My biggest problem though is the way my girlfriend deals with this problem.
We have had multiple arguments and discussions about this issue and she recently told me that she thinks the best way to deal with it is to ignore it, which i think is insane.
She’s also said a couple of times though that she wants to try and cut the friendship off and has threatened to end their friendship more than once, but she always goes back on it. She will look like she’s about to put a stop to it, but then doesnt. For example, she found out that he has been telling his friends and all the people he knows that she is his girlfriend. She said she’s going to tell his friend that she is not his girlfriend. I asked her the next day if she had and she said that he got upset and told her to give him two days to tell them himself, because if she tells them he’ll lose respect. She rarely see’s his friends though so she cant confirm if he actually told them. She also said she managed to get the friends number so she will call to check, i asked if she had and she said no.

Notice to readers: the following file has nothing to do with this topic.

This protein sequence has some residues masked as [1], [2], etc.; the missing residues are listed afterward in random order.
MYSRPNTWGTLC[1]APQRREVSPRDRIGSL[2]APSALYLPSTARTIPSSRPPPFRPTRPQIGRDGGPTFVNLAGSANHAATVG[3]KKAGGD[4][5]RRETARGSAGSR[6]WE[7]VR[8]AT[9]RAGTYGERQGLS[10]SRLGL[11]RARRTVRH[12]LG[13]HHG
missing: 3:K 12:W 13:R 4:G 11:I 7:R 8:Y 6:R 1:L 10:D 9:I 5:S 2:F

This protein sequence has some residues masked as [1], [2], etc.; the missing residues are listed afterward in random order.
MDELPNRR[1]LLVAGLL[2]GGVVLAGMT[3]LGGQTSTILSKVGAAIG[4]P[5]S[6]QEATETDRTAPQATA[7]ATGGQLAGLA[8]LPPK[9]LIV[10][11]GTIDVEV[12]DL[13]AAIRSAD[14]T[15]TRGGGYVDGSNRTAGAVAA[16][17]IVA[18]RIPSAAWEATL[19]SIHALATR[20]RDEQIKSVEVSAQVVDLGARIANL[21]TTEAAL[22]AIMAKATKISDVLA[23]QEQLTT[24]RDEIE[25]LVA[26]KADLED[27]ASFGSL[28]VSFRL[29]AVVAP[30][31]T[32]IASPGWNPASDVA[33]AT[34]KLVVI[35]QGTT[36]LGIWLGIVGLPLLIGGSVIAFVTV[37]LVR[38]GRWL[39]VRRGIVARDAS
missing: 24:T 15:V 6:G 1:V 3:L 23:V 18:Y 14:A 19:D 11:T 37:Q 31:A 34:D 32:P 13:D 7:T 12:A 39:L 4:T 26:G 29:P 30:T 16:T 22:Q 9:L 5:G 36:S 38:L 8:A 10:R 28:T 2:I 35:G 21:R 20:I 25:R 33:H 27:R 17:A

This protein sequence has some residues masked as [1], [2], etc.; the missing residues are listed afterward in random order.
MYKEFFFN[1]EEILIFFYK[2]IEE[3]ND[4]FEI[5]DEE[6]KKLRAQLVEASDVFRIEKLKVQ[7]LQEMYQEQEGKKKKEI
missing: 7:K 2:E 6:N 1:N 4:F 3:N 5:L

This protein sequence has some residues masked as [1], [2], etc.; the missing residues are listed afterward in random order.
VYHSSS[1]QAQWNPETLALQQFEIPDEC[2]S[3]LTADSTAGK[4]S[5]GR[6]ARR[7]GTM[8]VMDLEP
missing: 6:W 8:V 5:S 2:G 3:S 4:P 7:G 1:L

She also tiptoes around his ridiculous behaviour. Not long ago he was over at my house (He’s been here twice, i refuse to let him in my house anymore) and my GF texted me ‘you look really pretty today, i really want to kiss you but Jim will get jealous’. Most recently my GF invited me out for a BBQ with him. I initially didn’t want to go because he would be there but i decided to go to show him that she is with me, and I wasn’t going to let him scare me off. It was initially going ok, my GF and I cuddled a little which surprised me given the initial ‘no touching for Jim’s sake’ rule. I then hinted that i wanted a small kiss. She hinted at Jim and that we shouldn’t because he is there. I got upset and left, this led to an argument. I’ve told her multiple times that her not touching her GF because it will make her friend whose obsessed with her jealous is insane.